BAKED MAC & CHEESE (NON-DAIRY)
A few years ago, I had my first episode of vertigo while on a personal trip out to Kansas for my friend Lee’s wedding. Thankfully, I have not had an episode since then, but one of the things I discovered that seemed to be a contributing factor was my consumption of cow’s milk. After cutting that out of my diet (with the exception of butter), I felt noticeably better, gaining more energy during the day and also lost a bunch of weight as well.
On the flip side, that completely took my mac & cheese dish out of the equation for me. I went two years without having mac & cheese before I decided to start investigating if there were any non-dairy recipes instead. I tried one that had me combining turmeric, sautéed onions, almond milk, and nutritional yeast in a blender to create the “sauce,” and let’s just say that yielded some less than stellar results.
After a bit of a break from that attempt, I then turned my attention to seeing if I could adapt my existing recipe, but switching out some ingredients. I will say that with non-dairy alternatives becoming more mainstream in the local grocery stores, it made the effort a lot easier. I was definitely thrilled with how the end result turned out.
With a cheese sauce that is smooth and creamy, this non-dairy mac & cheese certainly captures the feel of the conventional dish. It’s also highly customizable, where you can add in other sauces or toppings to suit your own tastes.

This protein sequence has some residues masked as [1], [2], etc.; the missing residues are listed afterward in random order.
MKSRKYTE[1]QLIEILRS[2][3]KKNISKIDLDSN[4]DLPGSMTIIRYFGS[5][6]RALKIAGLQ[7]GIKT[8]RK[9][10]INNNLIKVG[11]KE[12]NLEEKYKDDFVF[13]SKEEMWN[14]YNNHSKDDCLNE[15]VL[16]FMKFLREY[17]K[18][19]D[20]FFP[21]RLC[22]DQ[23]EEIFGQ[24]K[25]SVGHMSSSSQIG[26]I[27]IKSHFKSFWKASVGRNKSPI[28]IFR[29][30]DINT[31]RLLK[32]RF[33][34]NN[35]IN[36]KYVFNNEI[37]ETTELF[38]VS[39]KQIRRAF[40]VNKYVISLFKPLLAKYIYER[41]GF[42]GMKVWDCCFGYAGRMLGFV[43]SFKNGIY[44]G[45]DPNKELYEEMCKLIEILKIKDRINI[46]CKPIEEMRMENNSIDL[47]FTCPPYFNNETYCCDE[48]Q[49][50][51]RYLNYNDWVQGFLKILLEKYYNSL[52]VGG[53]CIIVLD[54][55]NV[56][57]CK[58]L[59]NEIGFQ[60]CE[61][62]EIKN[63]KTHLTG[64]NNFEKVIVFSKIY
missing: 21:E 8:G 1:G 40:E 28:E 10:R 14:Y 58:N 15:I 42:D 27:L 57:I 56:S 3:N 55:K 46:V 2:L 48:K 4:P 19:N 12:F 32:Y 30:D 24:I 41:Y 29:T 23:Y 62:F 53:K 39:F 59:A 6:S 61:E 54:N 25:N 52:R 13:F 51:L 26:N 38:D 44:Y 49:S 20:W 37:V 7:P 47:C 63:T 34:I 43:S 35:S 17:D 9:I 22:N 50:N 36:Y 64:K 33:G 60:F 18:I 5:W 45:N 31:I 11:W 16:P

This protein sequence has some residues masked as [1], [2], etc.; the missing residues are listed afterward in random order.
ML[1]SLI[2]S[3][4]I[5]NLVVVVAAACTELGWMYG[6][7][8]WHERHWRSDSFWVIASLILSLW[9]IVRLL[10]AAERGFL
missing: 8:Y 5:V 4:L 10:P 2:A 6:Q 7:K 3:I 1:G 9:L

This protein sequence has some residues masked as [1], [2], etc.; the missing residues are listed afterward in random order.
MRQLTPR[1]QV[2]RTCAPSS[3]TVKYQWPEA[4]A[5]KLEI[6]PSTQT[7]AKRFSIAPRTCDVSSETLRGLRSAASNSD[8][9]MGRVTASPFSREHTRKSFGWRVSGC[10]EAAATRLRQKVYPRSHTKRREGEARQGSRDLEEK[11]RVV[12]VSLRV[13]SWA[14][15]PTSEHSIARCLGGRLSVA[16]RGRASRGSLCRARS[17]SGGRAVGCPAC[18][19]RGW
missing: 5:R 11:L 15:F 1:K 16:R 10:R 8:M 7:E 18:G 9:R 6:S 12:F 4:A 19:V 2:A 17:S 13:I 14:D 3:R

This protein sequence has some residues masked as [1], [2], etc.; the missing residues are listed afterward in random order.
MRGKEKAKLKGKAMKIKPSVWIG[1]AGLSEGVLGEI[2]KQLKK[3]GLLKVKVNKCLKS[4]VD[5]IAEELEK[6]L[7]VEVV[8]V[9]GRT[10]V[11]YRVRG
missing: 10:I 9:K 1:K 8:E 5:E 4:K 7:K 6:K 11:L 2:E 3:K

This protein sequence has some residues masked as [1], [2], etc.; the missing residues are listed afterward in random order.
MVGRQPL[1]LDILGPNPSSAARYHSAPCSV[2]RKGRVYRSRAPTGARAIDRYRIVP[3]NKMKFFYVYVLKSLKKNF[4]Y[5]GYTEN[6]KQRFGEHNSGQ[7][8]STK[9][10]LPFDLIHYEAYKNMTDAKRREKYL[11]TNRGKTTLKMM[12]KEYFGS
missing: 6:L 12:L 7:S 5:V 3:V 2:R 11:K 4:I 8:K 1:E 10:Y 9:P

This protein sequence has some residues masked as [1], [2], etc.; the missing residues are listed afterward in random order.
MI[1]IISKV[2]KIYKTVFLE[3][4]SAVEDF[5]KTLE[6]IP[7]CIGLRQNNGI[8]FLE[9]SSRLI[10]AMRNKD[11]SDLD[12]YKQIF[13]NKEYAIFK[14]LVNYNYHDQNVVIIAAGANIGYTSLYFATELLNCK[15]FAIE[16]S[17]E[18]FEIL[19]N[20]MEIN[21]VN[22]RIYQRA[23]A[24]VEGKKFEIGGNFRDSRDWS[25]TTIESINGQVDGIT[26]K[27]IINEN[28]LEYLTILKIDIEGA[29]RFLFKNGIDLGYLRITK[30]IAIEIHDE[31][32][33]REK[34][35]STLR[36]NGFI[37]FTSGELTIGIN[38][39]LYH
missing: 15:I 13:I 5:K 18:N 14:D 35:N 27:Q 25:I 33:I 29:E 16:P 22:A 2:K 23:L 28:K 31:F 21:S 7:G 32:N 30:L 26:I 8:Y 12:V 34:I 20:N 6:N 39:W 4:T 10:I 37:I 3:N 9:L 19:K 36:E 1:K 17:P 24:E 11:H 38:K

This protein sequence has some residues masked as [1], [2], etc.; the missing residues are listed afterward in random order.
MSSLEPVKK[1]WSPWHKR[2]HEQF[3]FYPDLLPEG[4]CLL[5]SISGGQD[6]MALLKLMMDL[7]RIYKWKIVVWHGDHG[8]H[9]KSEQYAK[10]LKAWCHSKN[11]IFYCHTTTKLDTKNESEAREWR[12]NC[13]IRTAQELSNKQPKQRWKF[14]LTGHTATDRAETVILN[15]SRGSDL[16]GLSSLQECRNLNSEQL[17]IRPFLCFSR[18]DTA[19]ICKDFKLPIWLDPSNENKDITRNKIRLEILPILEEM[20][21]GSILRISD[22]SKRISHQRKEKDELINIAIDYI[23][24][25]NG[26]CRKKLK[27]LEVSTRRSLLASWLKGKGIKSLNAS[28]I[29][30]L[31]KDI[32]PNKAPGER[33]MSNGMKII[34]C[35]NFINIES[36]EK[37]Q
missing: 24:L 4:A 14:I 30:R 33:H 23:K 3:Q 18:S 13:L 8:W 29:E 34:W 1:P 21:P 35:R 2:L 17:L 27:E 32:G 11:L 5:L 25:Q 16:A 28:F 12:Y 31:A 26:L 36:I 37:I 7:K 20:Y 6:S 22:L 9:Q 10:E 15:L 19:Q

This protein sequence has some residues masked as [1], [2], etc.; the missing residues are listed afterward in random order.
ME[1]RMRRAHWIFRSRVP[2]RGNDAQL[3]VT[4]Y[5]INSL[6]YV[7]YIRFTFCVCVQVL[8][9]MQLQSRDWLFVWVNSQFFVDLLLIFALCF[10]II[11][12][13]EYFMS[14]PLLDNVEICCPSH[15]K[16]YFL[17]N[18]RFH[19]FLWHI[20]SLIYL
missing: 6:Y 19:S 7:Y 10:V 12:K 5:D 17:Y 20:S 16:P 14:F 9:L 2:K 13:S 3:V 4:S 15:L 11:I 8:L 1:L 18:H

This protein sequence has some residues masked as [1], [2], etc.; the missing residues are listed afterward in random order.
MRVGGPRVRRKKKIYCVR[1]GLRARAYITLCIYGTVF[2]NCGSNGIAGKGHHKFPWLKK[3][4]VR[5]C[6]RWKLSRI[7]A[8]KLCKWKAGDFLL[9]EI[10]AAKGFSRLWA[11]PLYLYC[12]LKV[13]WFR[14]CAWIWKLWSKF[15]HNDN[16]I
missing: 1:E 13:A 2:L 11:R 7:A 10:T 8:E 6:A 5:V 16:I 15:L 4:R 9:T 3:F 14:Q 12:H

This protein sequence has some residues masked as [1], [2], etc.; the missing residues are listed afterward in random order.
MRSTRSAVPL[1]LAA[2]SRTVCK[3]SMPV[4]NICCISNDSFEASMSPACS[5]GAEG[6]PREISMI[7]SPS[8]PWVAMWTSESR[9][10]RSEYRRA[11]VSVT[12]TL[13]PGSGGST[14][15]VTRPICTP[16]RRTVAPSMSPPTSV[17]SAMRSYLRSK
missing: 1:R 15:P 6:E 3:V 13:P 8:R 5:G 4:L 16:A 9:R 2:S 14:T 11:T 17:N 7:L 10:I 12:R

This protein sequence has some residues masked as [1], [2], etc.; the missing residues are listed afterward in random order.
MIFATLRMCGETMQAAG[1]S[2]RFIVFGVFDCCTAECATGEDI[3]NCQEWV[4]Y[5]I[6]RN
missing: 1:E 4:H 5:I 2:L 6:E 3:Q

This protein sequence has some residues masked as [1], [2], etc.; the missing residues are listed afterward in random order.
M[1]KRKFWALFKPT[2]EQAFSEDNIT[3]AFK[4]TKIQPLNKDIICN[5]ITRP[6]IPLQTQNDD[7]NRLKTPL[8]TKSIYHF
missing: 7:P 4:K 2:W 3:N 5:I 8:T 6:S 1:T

Baked Mac & Cheese (Non-Dairy)
Makes 6 – 8 servings
1/2 – 2/3 of 16 oz. box of macaroni
1/4 cup vegan butter
1/4 cup all-purpose flour
1/2 tsp dried basil
1/8 tsp cayenne pepper
3 cups cashew milk
1/4 tsp nutmeg
1 tsp salt
1/2 tsp black pepper
1/2 tsp garlic powder
3 cups vegan cheese
1/2 cup panko breadcrumbs
1 tbsp vegan butter
1/2 cup vegan cheese
Here are the following non-dairy alternative products that I tried and worked well with the recipe:
- Butter: Miyoko’s Creamery
- Cashew Milk: Elmhurst
- Cut up your butter into smaller pats in order to help it during the melting process.
- Measure out and divide up your dry ingredients into containers to help make cooking on the stovetop smoother. Wet ingredients I would add in directly during the cooking process.
- Take a large pot that you’ll be using to cook the macaroni and fill it with water. Add in a bit of salt and then set it aside on the stove without turning on the heat. You can potentially time it just right so that your macaroni and sauce finish cooking around the same timeframe.
- Melt your butter in a large saucepan over medium heat. When the butter starts to foam up, stir in your flour with a whisk.
- Keep the saucepan at medium heat and cook out the starch from the flour, which takes about 2 minutes. If you’re using white flour, the color should be more of a pale yellow. If you’re using whole wheat flour (darker brown), then the color should be a lighter brown.
- Once the flour is done cooking, add in your basil and cayenne pepper and combine. Let it cook on medium heat for another 30 seconds, and then whisk in 1 cup of cashew milk. Get everything to be nice and combined before adding in the rest of the milk. After you’ve done that, go ahead and start to preheat your oven to 400 degrees.
- Here is where you’ll need to take out a rubber spatula or wooden spoon to use, since you’ll need to know if the milk is thickening up. Add in your nutmeg, salt, pepper, and garlic powder and stir.
- At this point, turn on the heat to your pot of water to get it boiling for the macaroni. Keep an eye on it and pour in the macaroni to cook when ready.